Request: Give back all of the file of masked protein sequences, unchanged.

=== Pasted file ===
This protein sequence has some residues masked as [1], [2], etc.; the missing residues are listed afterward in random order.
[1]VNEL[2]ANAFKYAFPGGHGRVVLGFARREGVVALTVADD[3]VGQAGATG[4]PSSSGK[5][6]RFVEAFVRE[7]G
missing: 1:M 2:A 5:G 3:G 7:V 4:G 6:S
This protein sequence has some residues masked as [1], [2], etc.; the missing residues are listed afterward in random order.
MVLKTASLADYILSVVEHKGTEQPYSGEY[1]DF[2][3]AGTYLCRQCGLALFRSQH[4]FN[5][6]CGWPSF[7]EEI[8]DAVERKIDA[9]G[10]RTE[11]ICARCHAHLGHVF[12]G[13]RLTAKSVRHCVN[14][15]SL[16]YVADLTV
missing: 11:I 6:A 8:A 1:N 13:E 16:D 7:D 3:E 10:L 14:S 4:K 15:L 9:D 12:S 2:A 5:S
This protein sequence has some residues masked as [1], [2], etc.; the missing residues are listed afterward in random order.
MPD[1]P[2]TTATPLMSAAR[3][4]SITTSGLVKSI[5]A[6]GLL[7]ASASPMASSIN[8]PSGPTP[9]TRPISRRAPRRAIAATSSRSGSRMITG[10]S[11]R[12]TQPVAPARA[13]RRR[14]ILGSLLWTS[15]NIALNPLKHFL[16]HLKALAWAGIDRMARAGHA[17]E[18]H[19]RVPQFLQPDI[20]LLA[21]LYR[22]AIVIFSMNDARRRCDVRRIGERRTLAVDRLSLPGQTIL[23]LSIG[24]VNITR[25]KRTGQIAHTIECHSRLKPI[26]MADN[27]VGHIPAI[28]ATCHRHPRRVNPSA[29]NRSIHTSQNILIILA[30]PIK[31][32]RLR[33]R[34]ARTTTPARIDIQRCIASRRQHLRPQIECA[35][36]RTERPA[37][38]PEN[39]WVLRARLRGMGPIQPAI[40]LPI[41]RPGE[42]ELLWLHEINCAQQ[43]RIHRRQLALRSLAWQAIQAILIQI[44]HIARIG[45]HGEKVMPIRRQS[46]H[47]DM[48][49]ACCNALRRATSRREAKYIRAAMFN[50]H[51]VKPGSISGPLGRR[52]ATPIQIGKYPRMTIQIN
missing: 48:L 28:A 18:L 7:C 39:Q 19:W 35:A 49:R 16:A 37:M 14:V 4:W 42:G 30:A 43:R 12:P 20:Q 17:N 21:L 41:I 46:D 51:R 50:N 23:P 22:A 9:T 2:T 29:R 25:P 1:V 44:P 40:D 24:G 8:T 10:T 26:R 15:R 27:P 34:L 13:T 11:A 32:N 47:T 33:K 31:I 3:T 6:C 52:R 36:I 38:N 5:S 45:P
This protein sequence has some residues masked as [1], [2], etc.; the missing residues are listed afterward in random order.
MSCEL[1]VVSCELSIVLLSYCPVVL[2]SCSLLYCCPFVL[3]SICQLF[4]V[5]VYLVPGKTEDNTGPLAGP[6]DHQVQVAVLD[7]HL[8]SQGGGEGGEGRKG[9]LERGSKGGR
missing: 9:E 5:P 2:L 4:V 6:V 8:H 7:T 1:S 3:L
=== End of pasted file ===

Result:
This protein sequence has some residues masked as [1], [2], etc.; the missing residues are listed afterward in random order.
[1]VNEL[2]ANAFKYAFPGGHGRVVLGFARREGVVALTVADD[3]VGQAGATG[4]PSSSGK[5][6]RFVEAFVRE[7]G
missing: 1:M 2:A 5:G 3:G 7:V 4:G 6:S
This protein sequence has some residues masked as [1], [2], etc.; the missing residues are listed afterward in random order.
MVLKTASLADYILSVVEHKGTEQPYSGEY[1]DF[2][3]AGTYLCRQCGLALFRSQH[4]FN[5][6]CGWPSF[7]EEI[8]DAVERKIDA[9]G[10]RTE[11]ICARCHAHLGHVF[12]G[13]RLTAKSVRHCVN[14][15]SL[16]YVADLTV
missing: 11:I 6:A 8:A 1:N 13:E 16:D 7:D 3:E 10:L 14:S 4:K 15:L 9:D 12:S 2:A 5:S
This protein sequence has some residues masked as [1], [2], etc.; the missing residues are listed afterward in random order.
MPD[1]P[2]TTATPLMSAAR[3][4]SITTSGLVKSI[5]A[6]GLL[7]ASASPMASSIN[8]PSGPTP[9]TRPISRRAPRRAIAATSSRSGSRMITG[10]S[11]R[12]TQPVAPARA[13]RRR[14]ILGSLLWTS[15]NIALNPLKHFL[16]HLKALAWAGIDRMARAGHA[17]E[18]H[19]RVPQFLQPDI[20]LLA[21]LYR[22]AIVIFSMNDARRRCDVRRIGERRTLAVDRLSLPGQTIL[23]LSIG[24]VNITR[25]KRTGQIAHTIECHSRLKPI[26]MADN[27]VGHIPAI[28]ATCHRHPRRVNPSA[29]NRSIHTSQNILIILA[30]PIK[31][32]RLR[33]R[34]ARTTTPARIDIQRCIASRRQHLRPQIECA[35][36]RTERPA[37][38]PEN[39]WVLRARLRGMGPIQPAI[40]LPI[41]RPGE[42]ELLWLHEINCAQQ[43]RIHRRQLALRSLAWQAIQAILIQI[44]HIARIG[45]HGEKVMPIRRQS[46]H[47]DM[48][49]ACCNALRRATSRREAKYIRAAMFN[50]H[51]VKPGSISGPLGRR[52]ATPIQIGKYPRMTIQIN
missing: 48:L 28:A 18:L 7:C 39:Q 19:W 35:A 49:R 16:A 37:M 14:V 4:W 42:G 30:A 43:R 12:P 20:Q 17:N 21:L 41:I 46:D 51:R 50:N 23:P 22:A 9:T 2:T 29:R 25:P 1:V 44:P 40:D 24:G 8:T 10:T 26:R 15:R 27:P 34:L 13:T 11:A 32:N 47:T 33:K 31:I 3:T 6:C 52:R 36:I 38:N 5:S 45:P
This protein sequence has some residues masked as [1], [2], etc.; the missing residues are listed afterward in random order.
MSCEL[1]VVSCELSIVLLSYCPVVL[2]SCSLLYCCPFVL[3]SICQLF[4]V[5]VYLVPGKTEDNTGPLAGP[6]DHQVQVAVLD[7]HL[8]SQGGGEGGEGRKG[9]LERGSKGGR
missing: 9:E 5:P 2:L 4:V 6:V 8:H 7:T 1:S 3:L